Rather, the duty upon the State is one of sustaining "business activities by creating conditions which will ensure job opportunities, by stimulating those activities where they are lacking or by supporting them in times of crisis." The principle of subsidiarity is here of critical importance. (Compendium, No. 291) Employment is to be the result of "an open process" and not government dictates, a process essentially free yet responsible, which does not forget the solidarity among men. There is room here for private, for-profit initiative, and for non-profit, volunteer-type arrangements, the so-called "third sector" between private enterprise and public authority.

With the increased globalization of the world's economy, there is a role also to promote international cooperation among the several nation States "by means of treaties, agreements,and common plans of action that safeguard the right to work." International organizations and labor unions also "must strive first of all to create 'an ever more tightly knit fabric of juridical norms that protect the work of men, women, and youth, ensuring its proper remuneration." (Compendium, No. 292) Whether chronic unemployment is in Yuma, Arizona, or in Harare, Zimbabwe, or in Madrid, Spain, all of us are in some manner hurt.

There is an intrinsic connection between work and family life. Indeed, the Church sees that work is "a foundation for the formation of family life." (Compendium, No. 294) (quoting JP II, Laborem exercens) This is one reason why the Church is so concerned in assuring employment. Work allows marriage and family to flourish. It is needed to sustain the family and to allow for its principle end: the raising and education of children.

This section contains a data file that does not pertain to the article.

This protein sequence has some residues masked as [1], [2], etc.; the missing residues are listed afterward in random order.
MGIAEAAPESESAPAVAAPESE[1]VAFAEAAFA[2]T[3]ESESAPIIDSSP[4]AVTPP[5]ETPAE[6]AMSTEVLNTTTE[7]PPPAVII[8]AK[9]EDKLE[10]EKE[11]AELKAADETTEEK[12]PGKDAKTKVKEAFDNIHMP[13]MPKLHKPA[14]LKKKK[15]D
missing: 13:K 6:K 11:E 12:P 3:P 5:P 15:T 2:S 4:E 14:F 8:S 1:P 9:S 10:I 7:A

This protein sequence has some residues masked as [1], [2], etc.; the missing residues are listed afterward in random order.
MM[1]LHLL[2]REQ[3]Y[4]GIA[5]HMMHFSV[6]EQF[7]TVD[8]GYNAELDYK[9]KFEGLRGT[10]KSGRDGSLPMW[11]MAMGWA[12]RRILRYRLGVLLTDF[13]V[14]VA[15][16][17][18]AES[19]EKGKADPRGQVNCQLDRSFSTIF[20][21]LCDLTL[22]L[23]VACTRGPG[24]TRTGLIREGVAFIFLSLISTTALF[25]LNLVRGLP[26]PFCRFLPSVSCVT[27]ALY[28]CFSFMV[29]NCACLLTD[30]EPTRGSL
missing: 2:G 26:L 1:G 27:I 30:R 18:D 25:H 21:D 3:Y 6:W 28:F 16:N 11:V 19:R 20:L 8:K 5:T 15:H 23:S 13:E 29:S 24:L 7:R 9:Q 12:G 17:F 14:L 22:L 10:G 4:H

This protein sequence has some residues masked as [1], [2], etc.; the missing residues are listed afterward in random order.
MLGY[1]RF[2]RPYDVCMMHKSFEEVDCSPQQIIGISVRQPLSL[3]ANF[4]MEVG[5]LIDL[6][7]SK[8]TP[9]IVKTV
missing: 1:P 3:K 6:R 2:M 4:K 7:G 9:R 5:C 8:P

It is this intrinsic connection between work and family life, that ought to cause a re-appraisal of the relationship between employer and employee. The employment relationship cannot only be thought of in economic terms or in terms of a private contract, though it has those dimensions. But every employment decision has a familial dimension that ought not to be forgotten. So the Church asks everyone involved in the employment process, "businesses, professional organizations, labor unions, and the State," to "promote policies that, from an employment point of view, do not penalize but rather support the family nucleus." (Compendium, No. 294)

The Compendium also addresses the issue of agricultural labor, which requires a specialized or individualized treatment. In many countries, agricultural labor is particularly important to the national economy. In some countries, particularly in Latin America, land ownership is excessively centralized in what are known as latifundia or huge landed estates. The latifundia system is an inefficient, unproductive, unjust system, repeatedly condemned by the Church as immoral. It is closed to the free market, to wide-spread ownership of private property, to ready alienation of property. It requires attention and, in some countries, "a redistribution of land as part of sound policies of agrarian reform" is a moral imperative. (Compendium, No. 300)